I' pretty sure you're a Leicaholic I can tell.
So if I can invest in a Pentax, or Panasonic dSLR camera (because Leica doesn't have one), what are my options here on earth?


I really thank you for your insights and please don't give up on me.
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Old Aug 5, 2009, 7:48 PM   #39
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Panasonic has been making digital cameras since at least 2001. They make other products but so do other camera manufacturers. Canon makes copiers. Sony and Samsung make TV's.

Panasonic makes flat irons too ... pointless.. I know

The G1 and GH1 are excellent cameras with terrific picture quality. I own the Panasonic FZ28, which I think is one of the best ultrazooms around.
I will go check out your cam. From what I've read, it sounds interesting.
Btw, how does your FZ28 compare to the FZ38?
Thanks!
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Last edited by LadyQ; Aug 5, 2009 at 7:52 PM. Reason: Question added...
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Old Aug 5, 2009, 10:06 PM   #40
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But I had a bad experience with UPS.. so I just wont trust them again.

UPS or the vendor shipping via UPS?

Let me be very clear..... I do not work for UPS. Personally I have a lot dislike directed towards the company. That said, there are so many alligations towards UPS (and FedEx, DHL, USPS etc) that I feel I must speak up from time to time.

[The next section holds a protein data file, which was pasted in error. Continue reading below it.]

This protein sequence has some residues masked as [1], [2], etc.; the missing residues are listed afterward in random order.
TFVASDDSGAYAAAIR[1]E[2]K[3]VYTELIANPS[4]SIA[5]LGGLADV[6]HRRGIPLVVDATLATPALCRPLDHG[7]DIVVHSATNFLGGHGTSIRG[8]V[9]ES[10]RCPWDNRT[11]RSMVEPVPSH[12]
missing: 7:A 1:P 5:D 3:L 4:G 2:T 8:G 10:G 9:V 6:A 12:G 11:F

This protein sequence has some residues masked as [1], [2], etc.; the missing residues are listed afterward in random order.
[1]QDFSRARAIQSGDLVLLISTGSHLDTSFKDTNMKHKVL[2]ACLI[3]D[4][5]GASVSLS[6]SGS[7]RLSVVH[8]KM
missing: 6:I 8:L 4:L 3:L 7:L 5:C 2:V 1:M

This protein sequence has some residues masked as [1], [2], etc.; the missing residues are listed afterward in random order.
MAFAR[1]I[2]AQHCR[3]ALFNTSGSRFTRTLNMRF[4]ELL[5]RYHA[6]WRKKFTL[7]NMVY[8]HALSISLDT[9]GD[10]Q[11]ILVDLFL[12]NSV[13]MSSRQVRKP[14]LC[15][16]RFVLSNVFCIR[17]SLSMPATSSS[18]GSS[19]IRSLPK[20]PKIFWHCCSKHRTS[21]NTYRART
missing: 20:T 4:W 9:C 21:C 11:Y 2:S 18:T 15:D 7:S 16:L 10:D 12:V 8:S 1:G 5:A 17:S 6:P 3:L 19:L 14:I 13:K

I work for a small business. A good portion (maybe 15% of our resale goods and a good portion of our support supplies will arrive via UPS). Our daily shipping count of goods sold and shipped via UPS can be over 100 packages per day.

We are not huge, but in 30+ years I have seen the back end of many UPS delivery trucks (and every other package freight company as well) I have seen literally thousands of errors and potential errors. I would guess better than 99% of those errors are the fault of the shipper (vendor).

Not saying UPS makes mistakes.....because they really do make some great mistakes. But I suspect the primary cause of 995 out of 1000 damaged shipments is clearly the fault of the shipper.

Little things the shipper does, such as using a single wall box rated for 30 lbs burst to ship a valuable camera or computer parts rather than a double wall box rated for 30lbs crush, is prime example of the decisions vendors make to save a few bucks which costs the consumer time and frustration.


Are we perfect? No. Typically we have 2-3 damaged units per 10,000 packages shipped. Are all of those damages our fault? Tough to say. I would love to blame UPS, but I also know the products damaged and will honestly say that we (the vendor) are more likely to be culpable than UPS.

Evaluate this situation: Somebody shipped Chicklet Chewing Gum via UPS. The package broke open, spilling the Chicklets on the floor of the delivery truck. The driver, trying to avoid the Chicklets, missed some or did not see some, and lost his footing, causing him to slide down (backwards). The Driver, a rather big fellow, landed butt first on one of my packages.

Who is responsible for the damage to my package?

The answer is ME. My package should have been properly packaged such that normal accidents and incidents should not cause harm to the contents.

Ask the Chicklet question of just about any shipper (vendor). Those that blame UPS in the Chicklet question should never be trusted with your hard earned money.

PS: There are purportedly vendors with a damage rate of 1 per 100,000 packages shipped. I bet they plan on the delivery driver falling on their packages.